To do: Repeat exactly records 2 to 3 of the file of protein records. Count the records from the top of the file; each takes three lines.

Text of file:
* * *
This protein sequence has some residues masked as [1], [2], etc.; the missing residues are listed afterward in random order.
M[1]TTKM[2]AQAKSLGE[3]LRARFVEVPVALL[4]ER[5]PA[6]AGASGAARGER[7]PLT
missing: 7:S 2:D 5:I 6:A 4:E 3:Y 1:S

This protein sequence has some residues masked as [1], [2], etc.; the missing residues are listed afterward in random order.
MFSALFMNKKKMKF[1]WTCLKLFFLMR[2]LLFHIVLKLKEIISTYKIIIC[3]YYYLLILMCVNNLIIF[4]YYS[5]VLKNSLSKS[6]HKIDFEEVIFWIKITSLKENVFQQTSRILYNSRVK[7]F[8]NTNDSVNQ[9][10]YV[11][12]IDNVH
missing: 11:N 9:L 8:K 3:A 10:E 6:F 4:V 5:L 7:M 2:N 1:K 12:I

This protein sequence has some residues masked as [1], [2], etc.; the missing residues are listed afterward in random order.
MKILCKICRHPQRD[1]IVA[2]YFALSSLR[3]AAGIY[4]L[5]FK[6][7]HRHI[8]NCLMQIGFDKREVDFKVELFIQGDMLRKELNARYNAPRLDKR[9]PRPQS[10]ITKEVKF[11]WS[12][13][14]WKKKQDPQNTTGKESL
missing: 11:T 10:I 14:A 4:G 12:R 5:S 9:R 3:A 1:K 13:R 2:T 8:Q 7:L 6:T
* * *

This protein sequence has some residues masked as [1], [2], etc.; the missing residues are listed afterward in random order.
MFSALFMNKKKMKF[1]WTCLKLFFLMR[2]LLFHIVLKLKEIISTYKIIIC[3]YYYLLILMCVNNLIIF[4]YYS[5]VLKNSLSKS[6]HKIDFEEVIFWIKITSLKENVFQQTSRILYNSRVK[7]F[8]NTNDSVNQ[9][10]YV[11][12]IDNVH
missing: 11:N 9:L 8:K 3:A 10:E 6:F 4:V 5:L 7:M 2:N 1:K 12:I

This protein sequence has some residues masked as [1], [2], etc.; the missing residues are listed afterward in random order.
MKILCKICRHPQRD[1]IVA[2]YFALSSLR[3]AAGIY[4]L[5]FK[6][7]HRHI[8]NCLMQIGFDKREVDFKVELFIQGDMLRKELNARYNAPRLDKR[9]PRPQS[10]ITKEVKF[11]WS[12][13][14]WKKKQDPQNTTGKESL
missing: 11:T 10:I 14:A 4:G 12:R 5:S 9:R 3:A 1:K 13:R 2:T 8:Q 7:L 6:T